Such is the dissatisfaction, the Muslim Council of Britain (MCB) has set in motion its own "grassroots" anti-extremism programme, claiming to represent 500 charities. The proposed MCB anti-terrorism programme will be run by community groups, and intends to provide an alternative to Prevent, which it sees as only willing to work with those who explicitly or tacitly support UK foreign policy.
By not including UK foreign policy, or domestic economic policy, as part of Prevent's raison d'etre, the UK government has set itself at odds with those with an alternative analysis of the root causes of terrorism. While Prevent carries a message of opposing Islamist and other non-state violence, it condones UK state violence, and by extension US foreign policy.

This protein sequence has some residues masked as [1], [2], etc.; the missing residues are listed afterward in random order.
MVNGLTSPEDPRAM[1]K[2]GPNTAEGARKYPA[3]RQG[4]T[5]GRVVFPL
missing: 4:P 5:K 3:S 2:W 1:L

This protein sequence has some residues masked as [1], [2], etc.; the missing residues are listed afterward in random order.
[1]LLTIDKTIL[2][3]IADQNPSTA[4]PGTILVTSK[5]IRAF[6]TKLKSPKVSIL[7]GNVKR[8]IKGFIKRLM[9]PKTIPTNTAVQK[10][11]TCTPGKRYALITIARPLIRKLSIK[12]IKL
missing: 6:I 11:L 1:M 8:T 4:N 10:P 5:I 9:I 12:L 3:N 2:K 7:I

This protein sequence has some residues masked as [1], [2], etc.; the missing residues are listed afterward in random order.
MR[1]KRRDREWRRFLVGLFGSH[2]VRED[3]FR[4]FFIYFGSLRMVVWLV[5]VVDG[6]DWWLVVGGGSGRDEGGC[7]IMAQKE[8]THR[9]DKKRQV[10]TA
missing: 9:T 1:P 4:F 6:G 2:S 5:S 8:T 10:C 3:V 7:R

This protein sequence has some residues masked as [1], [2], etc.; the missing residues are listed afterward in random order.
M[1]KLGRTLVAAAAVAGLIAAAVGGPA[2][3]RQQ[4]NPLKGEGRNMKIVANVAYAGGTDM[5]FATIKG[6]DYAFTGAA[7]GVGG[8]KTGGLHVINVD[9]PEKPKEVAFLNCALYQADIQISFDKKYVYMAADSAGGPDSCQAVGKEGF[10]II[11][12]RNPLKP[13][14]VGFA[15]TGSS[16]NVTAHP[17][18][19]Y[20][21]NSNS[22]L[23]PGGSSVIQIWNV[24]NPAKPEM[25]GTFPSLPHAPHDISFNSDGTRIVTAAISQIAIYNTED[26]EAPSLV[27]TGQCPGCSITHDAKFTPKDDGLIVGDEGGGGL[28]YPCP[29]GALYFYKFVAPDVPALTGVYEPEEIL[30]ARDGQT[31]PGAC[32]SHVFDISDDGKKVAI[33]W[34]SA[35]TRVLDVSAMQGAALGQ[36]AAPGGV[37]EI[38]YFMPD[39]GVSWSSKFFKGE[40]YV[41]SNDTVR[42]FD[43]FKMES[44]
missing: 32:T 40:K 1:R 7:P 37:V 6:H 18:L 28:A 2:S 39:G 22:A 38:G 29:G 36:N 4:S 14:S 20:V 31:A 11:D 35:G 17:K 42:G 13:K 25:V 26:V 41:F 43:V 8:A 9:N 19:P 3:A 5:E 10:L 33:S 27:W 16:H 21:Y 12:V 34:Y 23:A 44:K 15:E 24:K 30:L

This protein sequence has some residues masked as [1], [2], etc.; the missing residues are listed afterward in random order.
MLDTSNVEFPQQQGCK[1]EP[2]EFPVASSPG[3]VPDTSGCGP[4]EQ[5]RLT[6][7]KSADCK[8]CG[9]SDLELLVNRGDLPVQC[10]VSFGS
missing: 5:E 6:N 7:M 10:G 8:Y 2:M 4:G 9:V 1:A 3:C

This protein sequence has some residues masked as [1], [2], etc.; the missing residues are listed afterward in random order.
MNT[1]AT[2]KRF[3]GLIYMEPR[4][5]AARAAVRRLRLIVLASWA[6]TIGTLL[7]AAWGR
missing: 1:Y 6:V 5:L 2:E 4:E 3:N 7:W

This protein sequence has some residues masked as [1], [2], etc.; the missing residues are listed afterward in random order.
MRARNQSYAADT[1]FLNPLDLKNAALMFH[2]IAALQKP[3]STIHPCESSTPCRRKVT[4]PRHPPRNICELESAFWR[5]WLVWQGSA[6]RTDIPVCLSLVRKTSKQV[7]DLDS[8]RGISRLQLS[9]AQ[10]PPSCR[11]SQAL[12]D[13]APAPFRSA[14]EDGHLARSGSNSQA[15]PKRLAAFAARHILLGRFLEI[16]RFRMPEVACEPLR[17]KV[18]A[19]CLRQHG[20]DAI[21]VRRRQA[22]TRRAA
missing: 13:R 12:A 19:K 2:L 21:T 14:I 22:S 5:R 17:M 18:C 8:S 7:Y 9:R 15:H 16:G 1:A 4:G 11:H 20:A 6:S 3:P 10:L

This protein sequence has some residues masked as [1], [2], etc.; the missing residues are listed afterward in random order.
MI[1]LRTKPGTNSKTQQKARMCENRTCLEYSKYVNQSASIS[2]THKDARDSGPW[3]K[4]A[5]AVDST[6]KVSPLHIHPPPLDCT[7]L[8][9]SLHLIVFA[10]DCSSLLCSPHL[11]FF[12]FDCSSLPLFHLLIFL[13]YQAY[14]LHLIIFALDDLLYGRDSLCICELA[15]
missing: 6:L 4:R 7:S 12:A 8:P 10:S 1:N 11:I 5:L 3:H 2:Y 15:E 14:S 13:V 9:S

|Prevent condones UK state violence, and by extension US foreign policy|
The MCB message is planned to be much simpler: that any use of violence is unacceptable. But, concerns will be raised that the MCB is seeking to establish a self-policing network working parallel to an established policy set by a democratically elected government.
West London is one area that has seen high profile cases of youth people traveling to Syria to fight for IS. In the area, Prevent is administered by a tri-borough team, which engages Muslim community organisations and leaders to help reach those deemed vulnerable to radicalisation.
But cooperation with the local Prevent team does not necessarily indicate agreement on the part of the community groups with the national government's approach.